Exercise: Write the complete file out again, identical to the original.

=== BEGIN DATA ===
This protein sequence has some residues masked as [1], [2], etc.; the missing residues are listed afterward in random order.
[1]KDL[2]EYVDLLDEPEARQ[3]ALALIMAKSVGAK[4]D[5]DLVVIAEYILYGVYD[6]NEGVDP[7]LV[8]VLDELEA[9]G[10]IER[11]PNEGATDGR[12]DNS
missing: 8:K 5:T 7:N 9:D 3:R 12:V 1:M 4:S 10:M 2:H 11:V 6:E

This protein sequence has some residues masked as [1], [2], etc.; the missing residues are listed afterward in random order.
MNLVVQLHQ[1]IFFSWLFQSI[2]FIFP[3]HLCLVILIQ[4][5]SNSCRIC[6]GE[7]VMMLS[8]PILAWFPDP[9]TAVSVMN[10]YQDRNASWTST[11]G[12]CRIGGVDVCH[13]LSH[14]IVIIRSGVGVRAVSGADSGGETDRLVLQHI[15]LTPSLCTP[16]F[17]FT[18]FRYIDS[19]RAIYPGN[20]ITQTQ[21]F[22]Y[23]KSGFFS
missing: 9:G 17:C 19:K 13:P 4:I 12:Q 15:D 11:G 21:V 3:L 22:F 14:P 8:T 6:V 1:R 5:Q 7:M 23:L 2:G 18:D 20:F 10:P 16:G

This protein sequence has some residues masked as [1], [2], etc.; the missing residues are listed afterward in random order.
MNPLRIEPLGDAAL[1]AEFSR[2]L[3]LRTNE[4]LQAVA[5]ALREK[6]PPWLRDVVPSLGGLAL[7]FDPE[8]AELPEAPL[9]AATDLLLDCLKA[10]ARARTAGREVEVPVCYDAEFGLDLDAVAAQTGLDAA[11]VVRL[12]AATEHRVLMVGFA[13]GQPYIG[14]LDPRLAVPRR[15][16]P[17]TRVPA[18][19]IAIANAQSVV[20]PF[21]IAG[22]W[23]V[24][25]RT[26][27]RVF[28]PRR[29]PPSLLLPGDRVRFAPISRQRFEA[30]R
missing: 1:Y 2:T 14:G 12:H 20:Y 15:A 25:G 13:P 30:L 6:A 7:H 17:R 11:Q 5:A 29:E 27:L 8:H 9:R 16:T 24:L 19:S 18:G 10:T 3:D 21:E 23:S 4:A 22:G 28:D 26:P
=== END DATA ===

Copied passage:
This protein sequence has some residues masked as [1], [2], etc.; the missing residues are listed afterward in random order.
[1]KDL[2]EYVDLLDEPEARQ[3]ALALIMAKSVGAK[4]D[5]DLVVIAEYILYGVYD[6]NEGVDP[7]LV[8]VLDELEA[9]G[10]IER[11]PNEGATDGR[12]DNS
missing: 8:K 5:T 7:N 9:D 3:R 12:V 1:M 4:S 10:M 2:H 11:V 6:E

This protein sequence has some residues masked as [1], [2], etc.; the missing residues are listed afterward in random order.
MNLVVQLHQ[1]IFFSWLFQSI[2]FIFP[3]HLCLVILIQ[4][5]SNSCRIC[6]GE[7]VMMLS[8]PILAWFPDP[9]TAVSVMN[10]YQDRNASWTST[11]G[12]CRIGGVDVCH[13]LSH[14]IVIIRSGVGVRAVSGADSGGETDRLVLQHI[15]LTPSLCTP[16]F[17]FT[18]FRYIDS[19]RAIYPGN[20]ITQTQ[21]F[22]Y[23]KSGFFS
missing: 9:G 17:C 19:K 13:P 4:I 12:Q 15:D 11:G 21:V 3:L 22:F 14:P 8:T 6:V 1:R 5:Q 7:M 23:L 2:G 18:D 20:F 10:P 16:G

This protein sequence has some residues masked as [1], [2], etc.; the missing residues are listed afterward in random order.
MNPLRIEPLGDAAL[1]AEFSR[2]L[3]LRTNE[4]LQAVA[5]ALREK[6]PPWLRDVVPSLGGLAL[7]FDPE[8]AELPEAPL[9]AATDLLLDCLKA[10]ARARTAGREVEVPVCYDAEFGLDLDAVAAQTGLDAA[11]VVRL[12]AATEHRVLMVGFA[13]GQPYIG[14]LDPRLAVPRR[15][16]P[17]TRVPA[18][19]IAIANAQSVV[20]PF[21]IAG[22]W[23]V[24][25]RT[26][27]RVF[28]PRR[29]PPSLLLPGDRVRFAPISRQRFEA[30]R
missing: 1:Y 2:T 14:G 12:H 20:Y 15:A 25:G 13:P 30:L 6:A 7:H 17:R 11:Q 5:A 29:E 27:L 8:H 9:R 16:T 24:L 19:S 18:G 10:T 3:D 21:E 23:S 4:A 22:G 28:D 26:P